5G (5th generation mobile networks or 5th generation wireless systems) is a name used in some research papers and projects to denote the next major phase of mobile telecommunications standards beyond the upcoming 4G standards (expected to be finalized between approximately 2011 and 2013). Currently, 5G is not a term officially used for any particular specification or in any official document yet made public by telecommunication companies or standardization bodies such as 3GPP, WiMAX Forum or ITU-R. New 3GPP standard releases beyond 4G and LTE Advanced are in progress, but not considered as new mobile generations. The implementation of standards under a 5G umbrella would likely be around the year of 2020.
1. 5G is a completed wireless communication with almost no limitation; somehow people called it REAL wireless world
2. Additional features such as Multi-Media Newspapers, also to watch T.V programs with the clarity as to that of an HD T.V.
3. We can send Data much faster that that of the previous generations
4. 5G will bring almost perfect real world wireless or called “WWWW: World Wide Wireless Web
5. Real wireless world with no more limitation with access and zone issues.
6. Wearable devices with AI capabilities.
7. Internet protocol version 6 (IPv6), where a visiting care-of mobile IP address is assigned according to location and connected network.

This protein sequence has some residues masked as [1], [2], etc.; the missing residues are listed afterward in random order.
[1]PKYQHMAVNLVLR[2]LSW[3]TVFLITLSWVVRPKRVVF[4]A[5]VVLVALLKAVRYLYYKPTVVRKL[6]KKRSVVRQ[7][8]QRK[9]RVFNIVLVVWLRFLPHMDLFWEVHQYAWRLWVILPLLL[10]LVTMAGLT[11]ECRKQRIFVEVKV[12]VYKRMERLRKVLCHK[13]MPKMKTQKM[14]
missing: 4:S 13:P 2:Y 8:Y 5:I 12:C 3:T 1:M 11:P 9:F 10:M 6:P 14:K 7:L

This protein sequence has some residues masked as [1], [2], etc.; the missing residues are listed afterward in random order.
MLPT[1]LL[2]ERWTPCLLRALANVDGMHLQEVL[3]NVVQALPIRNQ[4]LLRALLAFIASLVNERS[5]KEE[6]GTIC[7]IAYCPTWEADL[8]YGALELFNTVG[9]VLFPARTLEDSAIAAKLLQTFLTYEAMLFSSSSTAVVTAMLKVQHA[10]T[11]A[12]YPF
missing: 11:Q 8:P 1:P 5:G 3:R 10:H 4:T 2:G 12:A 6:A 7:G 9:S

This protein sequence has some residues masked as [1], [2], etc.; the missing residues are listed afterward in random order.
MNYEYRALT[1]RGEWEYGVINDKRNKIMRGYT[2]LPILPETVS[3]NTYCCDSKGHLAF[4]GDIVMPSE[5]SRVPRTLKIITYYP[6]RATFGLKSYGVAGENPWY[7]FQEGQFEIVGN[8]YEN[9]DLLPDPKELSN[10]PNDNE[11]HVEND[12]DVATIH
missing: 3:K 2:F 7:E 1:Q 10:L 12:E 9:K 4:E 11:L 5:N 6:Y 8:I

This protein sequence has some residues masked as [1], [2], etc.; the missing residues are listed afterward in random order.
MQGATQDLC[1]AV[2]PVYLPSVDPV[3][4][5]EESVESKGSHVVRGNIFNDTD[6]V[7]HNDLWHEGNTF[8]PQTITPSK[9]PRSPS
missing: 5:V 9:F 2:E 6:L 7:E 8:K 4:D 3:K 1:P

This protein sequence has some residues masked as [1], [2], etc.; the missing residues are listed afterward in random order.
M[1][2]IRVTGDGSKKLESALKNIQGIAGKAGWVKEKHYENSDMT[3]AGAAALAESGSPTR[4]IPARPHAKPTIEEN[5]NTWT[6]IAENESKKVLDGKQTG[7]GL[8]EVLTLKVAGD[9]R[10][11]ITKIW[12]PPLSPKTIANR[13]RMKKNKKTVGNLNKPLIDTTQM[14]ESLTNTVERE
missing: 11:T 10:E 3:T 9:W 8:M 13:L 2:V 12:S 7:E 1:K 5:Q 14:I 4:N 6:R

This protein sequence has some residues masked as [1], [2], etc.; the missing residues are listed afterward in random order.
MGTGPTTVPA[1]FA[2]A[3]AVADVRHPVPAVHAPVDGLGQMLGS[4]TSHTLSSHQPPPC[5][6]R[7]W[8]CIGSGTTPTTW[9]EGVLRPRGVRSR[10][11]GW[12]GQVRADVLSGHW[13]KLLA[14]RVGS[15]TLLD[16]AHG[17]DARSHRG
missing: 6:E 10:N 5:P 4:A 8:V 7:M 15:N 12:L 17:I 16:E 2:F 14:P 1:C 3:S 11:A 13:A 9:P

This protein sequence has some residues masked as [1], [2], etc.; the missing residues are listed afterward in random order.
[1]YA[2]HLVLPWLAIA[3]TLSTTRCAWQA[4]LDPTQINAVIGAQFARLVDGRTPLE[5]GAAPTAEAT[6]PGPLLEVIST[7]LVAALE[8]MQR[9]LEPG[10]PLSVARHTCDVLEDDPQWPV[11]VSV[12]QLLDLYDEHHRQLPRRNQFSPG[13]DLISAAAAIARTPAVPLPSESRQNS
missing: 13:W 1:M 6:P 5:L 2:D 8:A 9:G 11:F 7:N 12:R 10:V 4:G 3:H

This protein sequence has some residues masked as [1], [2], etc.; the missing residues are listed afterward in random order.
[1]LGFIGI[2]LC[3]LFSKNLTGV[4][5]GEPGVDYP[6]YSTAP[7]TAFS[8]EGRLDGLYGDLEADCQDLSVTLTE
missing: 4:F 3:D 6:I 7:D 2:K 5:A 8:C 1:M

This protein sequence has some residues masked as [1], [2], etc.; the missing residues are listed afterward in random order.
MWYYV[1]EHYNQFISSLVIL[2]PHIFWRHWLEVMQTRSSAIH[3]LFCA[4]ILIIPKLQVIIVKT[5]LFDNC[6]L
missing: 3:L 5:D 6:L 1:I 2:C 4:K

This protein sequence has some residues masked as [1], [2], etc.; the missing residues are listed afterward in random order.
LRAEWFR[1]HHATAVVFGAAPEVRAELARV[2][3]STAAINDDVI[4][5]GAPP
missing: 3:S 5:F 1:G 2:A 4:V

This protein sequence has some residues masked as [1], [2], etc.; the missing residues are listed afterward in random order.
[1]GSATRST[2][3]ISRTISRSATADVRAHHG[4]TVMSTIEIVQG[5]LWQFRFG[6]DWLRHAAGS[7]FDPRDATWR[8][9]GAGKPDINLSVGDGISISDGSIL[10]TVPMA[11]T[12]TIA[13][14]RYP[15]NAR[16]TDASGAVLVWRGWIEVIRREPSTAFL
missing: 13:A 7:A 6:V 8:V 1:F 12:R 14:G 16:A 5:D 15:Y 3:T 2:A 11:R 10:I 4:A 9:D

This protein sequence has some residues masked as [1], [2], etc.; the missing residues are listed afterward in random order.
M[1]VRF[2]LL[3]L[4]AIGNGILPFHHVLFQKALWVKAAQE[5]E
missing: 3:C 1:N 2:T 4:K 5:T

8. One unified global standard.
9. Pervasive networks providing ubiquitous computing: The user can simultaneously be connected to several wireless access technologies and seamlessly move between them (See Media independent handover or vertical handover, IEEE 802.21, also expected to be provided by future 4G releases). These access technologies can be a 2.5G, 3G, 4G or 5G mobile networks, Wi-Fi, PAN or any other future access technology. In 5G, the concept may be further developed into multiple concurrent data transfer paths.
10. Cognitive radio technology, also known as smart-radio: allowing different radio technologies to share the same spectrum efficiently by adaptively finding unused spectrum and adapting the transmission scheme to the requirements of the technologies currently sharing the spectrum. This dynamic radio resource management is achieved in a distributed fashion, and relies on software defined radio. See also the IEEE 802.22 standard for Wireless Regional Area Networks.
11. High altitude stratospheric platform station (HAPS) systems.